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Cannabidiol (CBD) oil is everywhere and seemingly in everything these days. It’s touted as a panacea for a massive range of illnesses and conditions, and even recommended as a daily supplement to help one smooth out the rough edges of life. CBD is one of the many chemical compounds called cannabinoids that is isolated from cannabis (marijuana). Cannabis contains over 400 chemicals including at least 120 cannabinoids, which are chemicals that stimulate cannabinoid receptors in the body. Yes, your body has cannabinoid receptors and you actually produce your own cannabinoids. The most well-studied cannabinoids that are isolated from cannabis are delta-9-tetrahydrocannabinol (THC) and CBD. CBD is not psychoactive like THC, and there are hundreds if not thousands of producers and products now on the market, sold everywhere from country markets to pet stores to pharmacies. Like most panaceas, the hype outpaces the evidence.

CBD and cannabinoids

CBD is an extract from cannabis leaves or flowers, typically dissolved in an edible oil. The extraction process and solvents used can dramatically affect the final product – from characteristics like taste and colour but also the CBD:THC ratio as well as other cannabinoid ingredients. Edible oils are a popular delivery form, especially for people seeking something more discreet than smoking or vaping. Edible oils can contain large amounts of CBD, and if the manufacturing is consistent and of high quality, doses should be predictable and reproducible from drop-to-drop and from bottle-to-bottle.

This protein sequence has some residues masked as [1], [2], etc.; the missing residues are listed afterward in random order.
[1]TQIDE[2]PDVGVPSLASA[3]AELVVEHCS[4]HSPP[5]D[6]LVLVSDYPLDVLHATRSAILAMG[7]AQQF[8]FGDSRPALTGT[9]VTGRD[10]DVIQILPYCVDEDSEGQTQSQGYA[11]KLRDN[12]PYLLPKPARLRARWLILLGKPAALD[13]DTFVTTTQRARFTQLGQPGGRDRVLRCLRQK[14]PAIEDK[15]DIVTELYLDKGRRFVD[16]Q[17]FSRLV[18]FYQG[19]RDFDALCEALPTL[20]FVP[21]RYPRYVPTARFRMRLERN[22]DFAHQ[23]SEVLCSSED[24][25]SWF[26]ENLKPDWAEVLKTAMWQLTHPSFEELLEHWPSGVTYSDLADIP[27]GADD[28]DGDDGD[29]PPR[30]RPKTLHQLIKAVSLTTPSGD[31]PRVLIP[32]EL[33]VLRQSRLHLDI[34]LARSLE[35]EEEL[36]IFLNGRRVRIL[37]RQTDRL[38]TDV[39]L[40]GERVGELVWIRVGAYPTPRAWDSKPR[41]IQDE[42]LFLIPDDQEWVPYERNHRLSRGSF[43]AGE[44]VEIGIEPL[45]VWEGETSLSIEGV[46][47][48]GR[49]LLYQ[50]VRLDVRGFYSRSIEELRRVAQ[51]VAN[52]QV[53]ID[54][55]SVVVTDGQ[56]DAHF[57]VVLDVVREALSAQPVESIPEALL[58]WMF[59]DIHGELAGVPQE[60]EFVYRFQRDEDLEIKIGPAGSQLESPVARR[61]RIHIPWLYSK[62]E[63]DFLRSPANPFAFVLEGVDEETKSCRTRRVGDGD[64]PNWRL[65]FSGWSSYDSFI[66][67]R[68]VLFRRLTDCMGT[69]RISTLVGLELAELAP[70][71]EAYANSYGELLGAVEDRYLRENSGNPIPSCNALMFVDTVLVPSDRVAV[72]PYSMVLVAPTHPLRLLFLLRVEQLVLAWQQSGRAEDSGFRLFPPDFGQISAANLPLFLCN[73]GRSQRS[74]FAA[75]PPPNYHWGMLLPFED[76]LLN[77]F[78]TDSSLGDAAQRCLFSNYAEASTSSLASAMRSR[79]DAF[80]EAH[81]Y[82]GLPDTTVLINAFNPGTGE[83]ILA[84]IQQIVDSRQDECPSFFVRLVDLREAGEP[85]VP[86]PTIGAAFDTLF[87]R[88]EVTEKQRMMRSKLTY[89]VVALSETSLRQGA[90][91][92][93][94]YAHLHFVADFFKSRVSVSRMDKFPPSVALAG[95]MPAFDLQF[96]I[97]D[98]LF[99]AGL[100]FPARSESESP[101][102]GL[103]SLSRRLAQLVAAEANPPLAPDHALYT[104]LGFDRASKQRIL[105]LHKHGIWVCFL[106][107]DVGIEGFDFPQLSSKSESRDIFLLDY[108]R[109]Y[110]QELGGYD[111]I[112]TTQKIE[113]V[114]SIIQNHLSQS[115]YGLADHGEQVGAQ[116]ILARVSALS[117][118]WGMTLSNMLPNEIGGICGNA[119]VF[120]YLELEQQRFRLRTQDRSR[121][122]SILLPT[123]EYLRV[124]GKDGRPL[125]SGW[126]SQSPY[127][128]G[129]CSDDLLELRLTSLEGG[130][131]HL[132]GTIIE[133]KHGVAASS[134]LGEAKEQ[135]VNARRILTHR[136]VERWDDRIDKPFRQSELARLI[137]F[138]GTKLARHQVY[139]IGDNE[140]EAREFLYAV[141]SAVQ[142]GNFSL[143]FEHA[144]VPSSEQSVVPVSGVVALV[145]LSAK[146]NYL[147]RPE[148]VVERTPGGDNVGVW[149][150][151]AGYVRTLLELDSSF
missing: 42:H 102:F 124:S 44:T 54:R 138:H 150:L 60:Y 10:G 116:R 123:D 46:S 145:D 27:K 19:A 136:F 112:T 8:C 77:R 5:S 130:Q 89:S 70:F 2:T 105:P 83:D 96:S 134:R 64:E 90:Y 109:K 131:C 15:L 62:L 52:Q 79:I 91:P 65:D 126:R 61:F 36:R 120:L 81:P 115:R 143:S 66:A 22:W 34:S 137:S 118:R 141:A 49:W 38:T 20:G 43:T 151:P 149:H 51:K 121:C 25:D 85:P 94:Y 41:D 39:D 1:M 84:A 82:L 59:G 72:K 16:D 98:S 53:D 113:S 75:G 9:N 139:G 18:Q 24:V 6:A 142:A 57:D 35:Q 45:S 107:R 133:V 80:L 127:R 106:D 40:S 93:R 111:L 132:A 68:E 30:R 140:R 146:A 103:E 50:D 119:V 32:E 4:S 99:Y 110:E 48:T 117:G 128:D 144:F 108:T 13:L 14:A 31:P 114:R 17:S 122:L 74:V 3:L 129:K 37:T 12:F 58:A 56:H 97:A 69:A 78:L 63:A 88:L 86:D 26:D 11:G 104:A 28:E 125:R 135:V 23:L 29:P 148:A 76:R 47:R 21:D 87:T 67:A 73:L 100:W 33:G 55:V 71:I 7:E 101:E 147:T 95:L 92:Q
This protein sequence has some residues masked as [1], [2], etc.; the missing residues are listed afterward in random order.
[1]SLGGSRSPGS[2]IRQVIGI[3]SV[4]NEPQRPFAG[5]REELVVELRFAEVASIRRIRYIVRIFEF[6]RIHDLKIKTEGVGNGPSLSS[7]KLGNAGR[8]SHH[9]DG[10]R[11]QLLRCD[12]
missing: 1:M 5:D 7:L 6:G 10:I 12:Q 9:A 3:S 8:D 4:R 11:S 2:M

Regulation? It depends

Much of what I want to touch on in an examination of efficacy is grounded in an issue that I’ve repeatedly discussed on this blog in terms of natural products and supplements – the poor quality and consistency of products. Depending on where you live, CBD oil might only be available on the black or “grey” market which means there’s little consumers can rely on with respect to product quality and consistency. Without being assured that you’re purchasing a high quality product, it’s impossible for consumers to base expectations on published evidence. If you can’t trust what’s on the label of your CBD oil, then any published evidence, even if it’s of the highest quality, is largely irrelevant.

Studies in countries like the Netherlands have shown wide variations between label claims and actual ingredients, and the CBD:THC ratio is often if not invariably incorrect. However, in some countries like Canada, where cannabis has been legalized, licensed cannabis products sold by licensed producers and vendors must have independent validation of CBD and THC content, as well as verification of overall product quality. (If you’re interested you can see the label claims for products at the Ontario Cannabis Store.) Depending on where you live in the United States, your access to CBD and cannabis-based products varies at the state level, and it would be a blog post in itself to break this down. Even where it is technically illegal, CBD products may be widely accessible owing to lack of enforcement issues. Legality does not mean products are subject to any specific quality control specifications and regulations, and consumers interested in CBD oil will need to do their own homework, or consult a trusted health care provider. As with dietary supplements and herbal remedies, independent and verified testing by external organization is the gold standard for consumers seeking CBD oil.

Medical (prescription) products based on cannabis or that contain cannabinoids are available in many countries. Epidolex is an FDA-approved CBD extract that is approved for the treatment of seizures associated with Lennox-Gastaut syndrome or Dravet syndrome. There is also Marinol, which is a synthetic THC approved for nausea and vomiting associated with chemotherapy, and for the treatment of AIDS-related anorexia. There is also medical cannabis available based on medical authorization in many countries. While many expected the medical cannabis market to disappear with the legalization of cannabis, it continues to exists in countries like Canada.